Among non-diabetic patients, there is evidence of a positive correlation between 25(OH)D3 deficiency and stroke risk (25, 70). A Chinese randomized single-blind clinical trial found that 25(OH)D3 deficiency in normoglycemic or non-diabetic patients could increase stroke risk (HR 1.58) (25). Similarly, a Chinese retrospective cohort study found that middle-aged non-diabetic patients with ischemic stroke were over three times more likely to have worse stroke outcomes (OR 3.20) and had almost four times the risk of mortality with 25(OH)D3 deficiency (OR 3.90) (70). However, there is some debate about stroke risk from 25(OH)D3 deficiency among diabetic patients, with some studies suggesting that diabetes is a confounding variable (12, 25) and another study finding otherwise. There is also debate about stroke risk from VDD among diabetic patients, with some studies suggesting that diabetes is a confounding variable (12, 25) and another study finding otherwise (71). For instance, 25(OH)D3 deficiency was associated with a reduced stroke risk among normoglycemic patients (HR 1.58), but this relationship was not observed in hyperglycemic patients (25). An American 7-year prospective cohort study similarly found that while 25(OH)D3 deficiency is moderately associated with stroke in 65–67-year-old patients (HR 1.30), the risk significantly diminishes after adjusting for diabetes (HR 1.11) (12). A German retrospective cohort study of 1,108 diabetic patients, however, still found 25(OH)D3 deficiency to be a significant risk factor for stroke (HR 2.58), as well as for sudden cardiac death (HR 2.34) (71).
An American 7-year prospective cohort study similarly found that while VDD is moderately associated with stroke in 65–67-year-old patients (HR 1.30), the risk significantly diminishes after adjusting for diabetes (HR 1.11) (11). A German retrospective cohort study of 1,108 diabetic patients, however, still found VDD to be a significant risk factor for stroke (HR 2.58), as well as for sudden cardiac death (HR 2.34) (71).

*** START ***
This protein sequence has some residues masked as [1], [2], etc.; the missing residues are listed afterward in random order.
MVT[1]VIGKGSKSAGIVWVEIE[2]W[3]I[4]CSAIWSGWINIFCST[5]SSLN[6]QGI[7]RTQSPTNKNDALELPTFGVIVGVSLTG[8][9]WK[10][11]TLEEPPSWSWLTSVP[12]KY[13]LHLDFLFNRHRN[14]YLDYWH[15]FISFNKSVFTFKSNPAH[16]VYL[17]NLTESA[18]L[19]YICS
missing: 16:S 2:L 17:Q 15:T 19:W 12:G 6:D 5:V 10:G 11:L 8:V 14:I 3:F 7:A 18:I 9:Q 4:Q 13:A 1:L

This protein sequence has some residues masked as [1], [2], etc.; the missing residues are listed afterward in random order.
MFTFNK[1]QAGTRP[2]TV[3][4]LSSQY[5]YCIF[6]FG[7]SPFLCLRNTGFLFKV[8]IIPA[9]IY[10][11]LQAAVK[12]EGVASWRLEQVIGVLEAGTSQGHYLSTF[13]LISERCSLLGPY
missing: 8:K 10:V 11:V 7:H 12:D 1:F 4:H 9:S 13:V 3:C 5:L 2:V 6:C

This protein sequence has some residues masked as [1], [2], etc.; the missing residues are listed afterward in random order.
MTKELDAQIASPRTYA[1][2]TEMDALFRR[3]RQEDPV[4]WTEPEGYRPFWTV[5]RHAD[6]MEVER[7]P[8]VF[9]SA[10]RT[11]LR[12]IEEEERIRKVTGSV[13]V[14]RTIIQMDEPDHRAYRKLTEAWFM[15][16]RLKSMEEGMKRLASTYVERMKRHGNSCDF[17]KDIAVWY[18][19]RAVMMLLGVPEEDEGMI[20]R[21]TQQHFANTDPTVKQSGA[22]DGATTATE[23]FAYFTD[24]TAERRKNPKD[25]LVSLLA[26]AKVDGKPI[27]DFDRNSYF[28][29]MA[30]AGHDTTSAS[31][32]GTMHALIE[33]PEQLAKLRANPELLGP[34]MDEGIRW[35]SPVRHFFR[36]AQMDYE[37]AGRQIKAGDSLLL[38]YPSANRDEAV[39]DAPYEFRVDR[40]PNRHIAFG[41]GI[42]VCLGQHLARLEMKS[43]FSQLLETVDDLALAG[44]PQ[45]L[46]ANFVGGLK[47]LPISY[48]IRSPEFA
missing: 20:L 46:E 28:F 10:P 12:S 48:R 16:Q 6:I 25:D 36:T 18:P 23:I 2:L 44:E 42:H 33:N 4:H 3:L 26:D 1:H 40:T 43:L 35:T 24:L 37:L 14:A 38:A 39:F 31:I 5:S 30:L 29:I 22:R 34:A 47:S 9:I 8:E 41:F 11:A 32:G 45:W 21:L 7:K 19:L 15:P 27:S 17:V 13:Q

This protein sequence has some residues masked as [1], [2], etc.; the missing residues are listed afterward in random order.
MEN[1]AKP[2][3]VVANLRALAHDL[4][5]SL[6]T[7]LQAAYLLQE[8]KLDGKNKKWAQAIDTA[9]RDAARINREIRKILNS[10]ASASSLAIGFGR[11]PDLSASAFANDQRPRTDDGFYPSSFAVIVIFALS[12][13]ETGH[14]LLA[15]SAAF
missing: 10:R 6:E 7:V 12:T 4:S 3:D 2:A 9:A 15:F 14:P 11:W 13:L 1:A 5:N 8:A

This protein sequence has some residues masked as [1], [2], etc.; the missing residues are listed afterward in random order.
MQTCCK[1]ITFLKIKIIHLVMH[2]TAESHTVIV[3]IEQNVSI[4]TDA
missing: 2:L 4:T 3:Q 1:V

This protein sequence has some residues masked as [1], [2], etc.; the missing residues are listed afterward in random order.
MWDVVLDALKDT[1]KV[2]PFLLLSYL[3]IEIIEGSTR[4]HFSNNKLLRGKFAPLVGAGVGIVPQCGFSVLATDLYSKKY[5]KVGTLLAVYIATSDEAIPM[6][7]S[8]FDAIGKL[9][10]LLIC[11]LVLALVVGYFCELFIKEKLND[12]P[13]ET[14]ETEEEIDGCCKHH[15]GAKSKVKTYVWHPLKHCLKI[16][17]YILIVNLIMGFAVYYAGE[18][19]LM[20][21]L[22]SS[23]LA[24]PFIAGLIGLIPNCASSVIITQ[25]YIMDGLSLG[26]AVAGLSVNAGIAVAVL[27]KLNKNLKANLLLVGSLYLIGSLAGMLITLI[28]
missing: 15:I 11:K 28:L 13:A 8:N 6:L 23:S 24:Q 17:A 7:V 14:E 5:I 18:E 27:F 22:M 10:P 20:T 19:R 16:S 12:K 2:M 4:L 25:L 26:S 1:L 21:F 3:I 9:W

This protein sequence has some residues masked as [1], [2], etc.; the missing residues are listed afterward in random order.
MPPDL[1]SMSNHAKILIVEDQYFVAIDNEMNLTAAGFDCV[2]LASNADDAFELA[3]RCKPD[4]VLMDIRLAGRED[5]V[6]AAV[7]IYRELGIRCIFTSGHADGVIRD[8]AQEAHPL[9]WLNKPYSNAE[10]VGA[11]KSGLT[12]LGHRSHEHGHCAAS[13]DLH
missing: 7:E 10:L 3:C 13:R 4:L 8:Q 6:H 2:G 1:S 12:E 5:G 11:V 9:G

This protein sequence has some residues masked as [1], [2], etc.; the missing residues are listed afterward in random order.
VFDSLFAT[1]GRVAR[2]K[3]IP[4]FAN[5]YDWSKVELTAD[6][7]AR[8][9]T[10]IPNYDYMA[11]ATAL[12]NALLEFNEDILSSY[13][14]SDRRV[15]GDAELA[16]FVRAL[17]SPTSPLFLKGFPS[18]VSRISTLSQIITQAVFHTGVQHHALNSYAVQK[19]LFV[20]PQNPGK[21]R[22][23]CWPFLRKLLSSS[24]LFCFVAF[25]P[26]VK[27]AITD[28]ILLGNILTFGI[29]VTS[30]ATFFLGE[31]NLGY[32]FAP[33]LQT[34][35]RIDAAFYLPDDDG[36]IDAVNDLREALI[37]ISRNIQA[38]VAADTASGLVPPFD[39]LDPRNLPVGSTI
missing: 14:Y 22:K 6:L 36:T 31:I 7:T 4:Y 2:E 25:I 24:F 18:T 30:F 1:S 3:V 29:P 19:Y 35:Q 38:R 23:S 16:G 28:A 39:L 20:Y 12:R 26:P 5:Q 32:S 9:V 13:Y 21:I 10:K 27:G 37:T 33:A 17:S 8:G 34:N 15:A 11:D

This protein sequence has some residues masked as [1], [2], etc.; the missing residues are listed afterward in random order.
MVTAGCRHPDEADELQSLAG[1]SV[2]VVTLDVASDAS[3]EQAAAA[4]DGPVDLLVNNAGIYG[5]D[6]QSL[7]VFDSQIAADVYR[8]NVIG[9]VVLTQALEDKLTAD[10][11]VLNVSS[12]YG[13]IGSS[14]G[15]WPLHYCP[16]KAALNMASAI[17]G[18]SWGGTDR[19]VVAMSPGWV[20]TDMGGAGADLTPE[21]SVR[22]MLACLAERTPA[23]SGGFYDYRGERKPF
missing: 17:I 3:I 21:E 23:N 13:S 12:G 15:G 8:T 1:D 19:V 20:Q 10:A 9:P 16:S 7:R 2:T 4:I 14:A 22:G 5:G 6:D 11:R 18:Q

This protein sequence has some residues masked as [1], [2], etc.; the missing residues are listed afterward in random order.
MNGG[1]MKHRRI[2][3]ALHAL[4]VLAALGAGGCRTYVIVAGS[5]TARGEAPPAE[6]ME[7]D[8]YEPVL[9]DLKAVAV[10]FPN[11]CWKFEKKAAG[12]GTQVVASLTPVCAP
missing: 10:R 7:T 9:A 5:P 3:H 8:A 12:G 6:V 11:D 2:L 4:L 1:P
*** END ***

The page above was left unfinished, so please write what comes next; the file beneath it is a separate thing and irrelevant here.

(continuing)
Recent evidence suggests an underlying genetic role in the association between 25(OH)D3 deficiency and stroke (69, 72–74). 25(OH)D3 levels are regulated by carrier VD binding proteins (DBP) (5), and genotypes for high DBP single-nucleotide polymorphism (SNP), particularly the G allele of rs7041 and A allele of rs4588, are linked with low 25(OH)D3 levels (69, 72). Genetic predisposition toward high DBP SNP, particularly with genotypes rs7041 TG/GG (HR 1.29) and rs4588 CA/AA (HR 1.37), is therefore a significant factor in stroke risk through the reduction of 25(OH)D3 serum levels (69). Other genetic variants associated with serum 25(OH)D3 have little significant causal relationship with ischemic stroke (73, 74). Such variants include DBP SNPs (rs1155563, rs2282679, rs12785878, and rs3829251), which are linked to below-average 25(OH)D3 and also have no significant influence on other cardiovascular diseases such as myocardial infarction (73). Similarly, mutations in the DHCR7 and CYP2R1 genes, which can genetically predetermine low 25(OH)D3 levels, have a slight association with hypertension (OR 1.02), but no association with ischemic stroke (OR 0.98) (74). Therefore, 25(OH)D3 deficiency and stroke risk does have a genetic component, with variants rs7041 TG/GG and rs4588 CA/AA significantly linked to ischemic stroke risk (69, 72).
Randomized Controlled Trials of VD Supplementation